I first tasted this at a conference for food bloggers in London, and I was SOLD. To make it, roasted red peppers are blitzed with toast, then spiced with the usual Levant suspects: pomegranate molasses, cumin, and Aleppo pepper. Make a lot, you won't regret it! To blacken the peppers, I skewer them with fondue forks and use those as the handle to cook them on my stove. To peel them after the perfunctory bagging, I start from the bottom end and keep a small knife handy to help scrape off tough bits. Whatever you do, DO NOT RINSE THE PEPPERS, as that will strip them of their flavor. I use almonds in this recipe because I love almonds, but the version I had in London was made with a combo of walnuts and cashews. You can make it however you like! —Kitchen Butterfly
Test Kitchen Notes
Red pepper lovers, gather round! This spread is a satisfying, hearty alternative to your everyday hummus. The blend of walnuts and fresh bread crumbs gives a toothy, welcome mouthfeel, and the rather significant dose of cayenne (I didn't have Aleppo on hand) had me reaching for this to spread on sandwiches, top veggie lunch bowls (#notsaddesklunch-approved), and liven up some Greek yogurt. With that said, if you have a low spice tolerance, I recommend reducing the amounts called for here. —Lauren Ruben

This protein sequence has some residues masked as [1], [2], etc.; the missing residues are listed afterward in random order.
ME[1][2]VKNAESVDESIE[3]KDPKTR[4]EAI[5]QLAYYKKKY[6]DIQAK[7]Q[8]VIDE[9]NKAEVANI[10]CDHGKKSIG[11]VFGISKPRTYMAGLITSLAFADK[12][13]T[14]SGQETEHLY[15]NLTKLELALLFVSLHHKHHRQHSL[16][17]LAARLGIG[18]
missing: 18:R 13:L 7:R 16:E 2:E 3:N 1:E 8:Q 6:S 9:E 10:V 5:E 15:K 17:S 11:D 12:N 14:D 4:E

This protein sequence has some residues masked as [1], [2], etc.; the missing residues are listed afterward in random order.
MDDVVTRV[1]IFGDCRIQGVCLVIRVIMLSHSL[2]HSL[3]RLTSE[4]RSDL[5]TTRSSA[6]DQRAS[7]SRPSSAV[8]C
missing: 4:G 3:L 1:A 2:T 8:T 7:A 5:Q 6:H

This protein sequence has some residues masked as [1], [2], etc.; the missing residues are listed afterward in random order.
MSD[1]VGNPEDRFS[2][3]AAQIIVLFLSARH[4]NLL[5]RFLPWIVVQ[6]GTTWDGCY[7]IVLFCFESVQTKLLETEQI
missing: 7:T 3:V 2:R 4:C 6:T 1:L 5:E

1 1/2 cups
slices whole grain bread, toasted
raw walnuts, roughly chopped
1/2 - 1 teaspoons
Aleppo or cayenne pepper
dry-roasted cumin seeds
cloves of roasted or smoked garlic, smashed
red bell peppers, blackened, skinned, with veins and seeds removed
1 1/2 tablespoons
pomegranate molasses, plus extra to drizzle on top
Salt and pepper to taste
In This Recipe
To a food processor, add the dry ingredients (bread, walnuts, paprika, pepper, and cumin seeds), followed by the garlic and cooked red peppers.
Blitz, stopping at regular intervals, until well combined. Scrape down the sides.
Add the liquids, then blitz again until well combined. Taste. You can increase the sweetness by adding more molasses, or amp up the sourness with a touch more lemon juice. Salt to taste, and serve with a drizzle of pomegranate molasses.
Use muhammara as a dip, a spread, or in place of pizza sauce. You can even add some stock and a touch of yogurt to make it into a spicy soup.